Michael Wilson experienced a moment last March that high school football recruits have come to cherish in the 21st century.
After finishing a weight lifting session, the West Hills Chaminade High receiver checked his smart phone and saw a direct message via Twitter from a Stanford assistant coach.
Wilson immediately showed it to his best friend.
"Bro, look at this," he said.
Wilson called the coach, who proceeded to pass his own smart phone to several other Stanford assistants so they could offer praise to Wilson.
Then came the moment Wilson had been dreaming about since he was 10. The Stanford recruiter offered him a scholarship. And of course, in the age of social media, video of the moment was captured on a friend's phone.
"I was going crazy," Wilson said. "I couldn't hold back the emotion. It was one of those moments you don't know what's happening. Loss of words. It was a lot of hard work finally paying off."
Wilson, 6 feet 3, 195 pounds, stamped himself as one of Southern California's rising college prospects as a junior, when he caught 70 passes for 1,278 yards and 12 touchdowns.
Add his 4.1 grade-point average and his athleticism — he used to be the starting point guard for the Chaminade basketball team — and you begin to understand why he's a fit for Stanford.
"Pretty much from a young age, that was my dream school," Wilson said. "That's where my dad wanted me to go. That's where my mom wanted me to go. My family felt I was a Stanford guy, whatever that means. I fit that role — someone who's humble, works hard, great grades, kind of an academic-first guy who also has the athletic side."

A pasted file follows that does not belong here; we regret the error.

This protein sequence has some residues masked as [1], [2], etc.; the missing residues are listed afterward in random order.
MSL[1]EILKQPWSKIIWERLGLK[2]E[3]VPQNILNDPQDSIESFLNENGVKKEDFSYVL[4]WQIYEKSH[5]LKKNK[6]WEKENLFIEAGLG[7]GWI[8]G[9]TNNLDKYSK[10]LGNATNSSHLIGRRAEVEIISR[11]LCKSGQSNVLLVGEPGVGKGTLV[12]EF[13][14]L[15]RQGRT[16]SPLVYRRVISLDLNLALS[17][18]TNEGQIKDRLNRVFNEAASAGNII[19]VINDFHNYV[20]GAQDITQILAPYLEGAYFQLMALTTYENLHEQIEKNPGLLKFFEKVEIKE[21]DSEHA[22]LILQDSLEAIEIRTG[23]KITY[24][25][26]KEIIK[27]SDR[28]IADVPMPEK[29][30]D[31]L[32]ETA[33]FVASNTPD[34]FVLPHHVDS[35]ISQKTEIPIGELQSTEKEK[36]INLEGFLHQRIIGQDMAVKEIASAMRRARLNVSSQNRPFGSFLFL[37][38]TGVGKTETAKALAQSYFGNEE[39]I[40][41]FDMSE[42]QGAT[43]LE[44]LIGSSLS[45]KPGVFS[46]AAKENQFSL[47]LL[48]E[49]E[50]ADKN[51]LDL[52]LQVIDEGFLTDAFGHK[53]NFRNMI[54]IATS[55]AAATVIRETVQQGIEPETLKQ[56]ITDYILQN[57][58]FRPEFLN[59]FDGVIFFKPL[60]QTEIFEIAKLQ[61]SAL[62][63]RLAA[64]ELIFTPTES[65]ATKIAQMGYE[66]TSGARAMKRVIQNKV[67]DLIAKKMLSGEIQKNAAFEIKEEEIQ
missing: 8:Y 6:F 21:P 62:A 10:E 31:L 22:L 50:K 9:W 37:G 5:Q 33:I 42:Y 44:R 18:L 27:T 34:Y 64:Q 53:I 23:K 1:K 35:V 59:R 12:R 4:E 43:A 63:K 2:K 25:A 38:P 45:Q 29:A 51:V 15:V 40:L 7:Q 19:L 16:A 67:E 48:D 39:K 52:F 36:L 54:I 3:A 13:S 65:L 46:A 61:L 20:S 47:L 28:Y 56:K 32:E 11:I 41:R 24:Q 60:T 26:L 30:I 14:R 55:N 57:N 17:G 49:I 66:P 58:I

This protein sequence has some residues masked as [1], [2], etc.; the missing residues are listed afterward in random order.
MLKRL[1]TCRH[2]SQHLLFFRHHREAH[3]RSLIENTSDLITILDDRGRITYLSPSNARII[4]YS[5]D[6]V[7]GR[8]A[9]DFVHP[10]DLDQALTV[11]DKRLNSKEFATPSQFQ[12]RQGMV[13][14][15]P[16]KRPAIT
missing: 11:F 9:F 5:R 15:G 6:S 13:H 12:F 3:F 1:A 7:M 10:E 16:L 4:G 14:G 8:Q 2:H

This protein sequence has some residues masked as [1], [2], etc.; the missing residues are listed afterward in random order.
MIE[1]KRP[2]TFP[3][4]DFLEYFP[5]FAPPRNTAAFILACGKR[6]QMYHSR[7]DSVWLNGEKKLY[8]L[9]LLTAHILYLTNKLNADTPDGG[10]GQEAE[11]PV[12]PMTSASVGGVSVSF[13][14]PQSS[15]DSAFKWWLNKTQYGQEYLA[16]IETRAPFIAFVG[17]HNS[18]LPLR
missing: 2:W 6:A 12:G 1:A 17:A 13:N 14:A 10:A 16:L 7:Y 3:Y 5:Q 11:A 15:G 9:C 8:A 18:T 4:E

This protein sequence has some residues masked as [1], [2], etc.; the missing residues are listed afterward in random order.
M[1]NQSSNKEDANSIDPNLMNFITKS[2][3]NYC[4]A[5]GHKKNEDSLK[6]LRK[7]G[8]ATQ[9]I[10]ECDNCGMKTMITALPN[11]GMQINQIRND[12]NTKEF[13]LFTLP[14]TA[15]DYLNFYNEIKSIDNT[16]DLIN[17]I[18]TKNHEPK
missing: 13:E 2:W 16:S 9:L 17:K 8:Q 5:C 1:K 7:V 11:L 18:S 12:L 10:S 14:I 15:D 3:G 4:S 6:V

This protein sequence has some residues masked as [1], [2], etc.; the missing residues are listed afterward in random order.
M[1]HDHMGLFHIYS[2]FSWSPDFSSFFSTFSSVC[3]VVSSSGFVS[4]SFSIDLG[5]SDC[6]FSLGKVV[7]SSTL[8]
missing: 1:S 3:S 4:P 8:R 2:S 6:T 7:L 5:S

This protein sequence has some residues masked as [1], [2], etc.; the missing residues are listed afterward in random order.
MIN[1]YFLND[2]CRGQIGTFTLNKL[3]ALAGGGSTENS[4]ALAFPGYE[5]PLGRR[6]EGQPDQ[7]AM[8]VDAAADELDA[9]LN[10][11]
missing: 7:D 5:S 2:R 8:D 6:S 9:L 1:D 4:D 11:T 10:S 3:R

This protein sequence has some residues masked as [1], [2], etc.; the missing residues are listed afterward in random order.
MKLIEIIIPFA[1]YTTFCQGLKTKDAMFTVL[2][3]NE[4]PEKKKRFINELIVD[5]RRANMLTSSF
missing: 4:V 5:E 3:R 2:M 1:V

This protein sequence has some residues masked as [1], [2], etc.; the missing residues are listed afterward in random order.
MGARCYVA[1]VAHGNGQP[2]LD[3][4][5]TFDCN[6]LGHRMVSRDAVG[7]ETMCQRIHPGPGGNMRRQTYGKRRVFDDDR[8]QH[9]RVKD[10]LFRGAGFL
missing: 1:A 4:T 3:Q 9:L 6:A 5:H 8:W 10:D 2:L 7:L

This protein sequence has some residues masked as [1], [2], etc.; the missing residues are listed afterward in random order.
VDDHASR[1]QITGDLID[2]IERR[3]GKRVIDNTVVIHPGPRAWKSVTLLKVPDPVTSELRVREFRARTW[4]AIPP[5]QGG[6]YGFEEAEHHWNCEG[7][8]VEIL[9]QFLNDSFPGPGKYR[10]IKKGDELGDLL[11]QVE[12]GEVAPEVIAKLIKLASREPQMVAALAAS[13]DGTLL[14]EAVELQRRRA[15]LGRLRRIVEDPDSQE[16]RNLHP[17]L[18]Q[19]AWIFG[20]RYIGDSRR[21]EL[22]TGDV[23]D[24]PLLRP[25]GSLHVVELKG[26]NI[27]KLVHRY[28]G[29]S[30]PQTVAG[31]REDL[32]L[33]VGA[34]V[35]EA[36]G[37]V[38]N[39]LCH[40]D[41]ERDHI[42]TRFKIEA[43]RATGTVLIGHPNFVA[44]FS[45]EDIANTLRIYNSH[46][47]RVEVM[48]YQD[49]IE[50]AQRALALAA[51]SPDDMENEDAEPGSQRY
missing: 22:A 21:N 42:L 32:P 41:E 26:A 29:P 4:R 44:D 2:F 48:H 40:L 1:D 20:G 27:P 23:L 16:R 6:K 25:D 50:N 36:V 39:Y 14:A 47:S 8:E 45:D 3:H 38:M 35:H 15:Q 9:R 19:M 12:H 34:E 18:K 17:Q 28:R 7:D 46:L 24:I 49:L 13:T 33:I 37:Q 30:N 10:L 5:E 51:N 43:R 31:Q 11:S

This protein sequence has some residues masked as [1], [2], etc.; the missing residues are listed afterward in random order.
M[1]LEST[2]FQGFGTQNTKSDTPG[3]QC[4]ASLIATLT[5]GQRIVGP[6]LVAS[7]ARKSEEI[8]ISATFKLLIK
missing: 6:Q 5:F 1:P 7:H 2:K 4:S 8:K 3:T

Strong hands and the ability to pick up yards after a catch are a few of Wilson's top attributes. He used to play running back before high school, so holding a ball firmly while taking on defenders comes naturally.
But there was no guarantee Wilson would become good enough to be a Stanford recruit. What changed him was a 78-yard touchdown reception on a bubble screen against Mission Hills Alemany two seasons ago.
"Sophomore year, the first five games I wouldn't say they were rough, but I wasn't making a big impact," he said. "I was mainly a role player, blocking, a couple catches for 10 yards."
Then came the touchdown reception against Alemany.
"That was really my first standout play of my high school career," he said. "From that point on, my confidence grew. It goes to show you the game is 90% mental. Nothing changed physically. It's just mentally I really knew, yeah, I can do this."
Among the many outstanding high school receivers from the Southland, he'll have strong competition from the likes of Amon-ra St. Brown of Santa Ana Mater Dei, Washington commit Marquis Spiker of Murrieta Valley and Washington commit Austin Osborne of Mission Viejo.
Wilson welcomes the challenge. He intends to strive to be the best, on and off the field. That's the Stanford way.